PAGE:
BA Euroflyer Receives Air Operator’s Certificate

BA Euroflyer Receives Air Operator’s Certificate

DALLAS – British Airways (BA) has reason to celebrate following its newly formed short-haul subsidiary BA Euroflyer receiving its Air Operator’s Certificate (AOC). The separate airline is based at London Gatwick (LGW) and operates under the BA brand, similar to BA CityFlyer at London City (LCY).

In a bid to fend off fiercer competition from low-cost competitors at LGW, BA Euroflyer was created to allow BA to operate short-haul flights with significantly lower operating costs compared to its mainstream hub at London Heathrow (LHR). The new subsidiary began operations in March, albeit using the regulatory approvals of its parent airline, pending certification from the UK Civil Aviation Authority.

BA has not confirmed if any LGW based aircraft will be ‘neo’ variants like this A321. Photo: Alberto Cucini/Airways

Consistent Service

press release from the airline noted that BA Euroflyer passengers will “receive the same premium service as on mainline British Airways flights as well as enjoying the benefits of travelling with the UK’s flag carrier including a generous baggage allowance, free water and snacks, free seat selection at -24 hours and frequent flyer benefits which include lounge access. 

“Customers flying in Club Europe (business class) enjoy a premium check-in area, lounge access and a complimentary gourmet meal and bar service on board.”

Within the next six months, ten Airbus A320 and nine Airbus A321 aircraft will migrate to the BA Euroflyer fleet, joining A320 – G-GATL – which has already been transferred. Next year, BA EuroFlyer will operate to more than 30 destinations from LGW, with their network being biased towards leisure destinations.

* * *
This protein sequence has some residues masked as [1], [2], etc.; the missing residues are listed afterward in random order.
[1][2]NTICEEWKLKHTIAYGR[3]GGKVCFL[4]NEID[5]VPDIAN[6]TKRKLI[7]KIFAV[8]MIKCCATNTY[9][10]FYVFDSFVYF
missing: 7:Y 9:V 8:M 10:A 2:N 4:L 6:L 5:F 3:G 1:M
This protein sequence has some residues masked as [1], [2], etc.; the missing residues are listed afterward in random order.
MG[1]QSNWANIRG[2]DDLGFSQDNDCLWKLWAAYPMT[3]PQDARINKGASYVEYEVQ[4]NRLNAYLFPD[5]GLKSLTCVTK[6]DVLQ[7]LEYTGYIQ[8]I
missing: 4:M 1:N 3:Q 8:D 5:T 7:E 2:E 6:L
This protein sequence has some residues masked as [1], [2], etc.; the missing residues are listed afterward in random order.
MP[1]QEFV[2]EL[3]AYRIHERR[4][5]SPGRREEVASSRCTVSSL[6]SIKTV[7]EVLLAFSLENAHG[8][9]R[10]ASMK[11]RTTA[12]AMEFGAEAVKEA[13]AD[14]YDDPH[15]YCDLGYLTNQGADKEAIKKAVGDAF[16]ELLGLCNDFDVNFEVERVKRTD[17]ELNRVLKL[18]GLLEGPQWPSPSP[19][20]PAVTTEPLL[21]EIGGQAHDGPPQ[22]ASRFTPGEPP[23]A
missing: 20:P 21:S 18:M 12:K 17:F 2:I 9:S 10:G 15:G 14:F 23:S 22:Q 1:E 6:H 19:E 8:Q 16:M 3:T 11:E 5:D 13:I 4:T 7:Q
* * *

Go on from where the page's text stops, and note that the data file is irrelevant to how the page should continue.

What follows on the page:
G-GATL was the first aircraft to be transferred to the new BA Euroflyer fleet. Photo: British Airways

Inferior Contracts

Reflecting on the issuance of the AOC, Tom Stoddart, Acting CEO of BA Euroflyer, said, “Receiving the AOC is a momentous day in the BA Euroflyer journey and is testament to the hard work of the brilliant teams that have worked closely with the UK Civil Aviation Authority on the AOC and Operating Licence applications, whilst also managing the ramp-up of a start-up airline during its first summer of operations.”

BA has maintained a short-haul presence at LGW for many years. Still, before the pandemic, it was operated under the umbrella of BA’s mainline operation with subtle changes to crew rostering agreements. The new offshoot sees cabin and flight crew employed on considerably different contracts to their LHR-based colleagues. Long haul routes from LGW will remain operated by BA’s mainline division.

Featured image: Ten A320s will be based at LGW during next year. Photo: Roberto Leiro/Airways

Aviation author and commercial pilot based in the UK, with close to twenty years in the industry.

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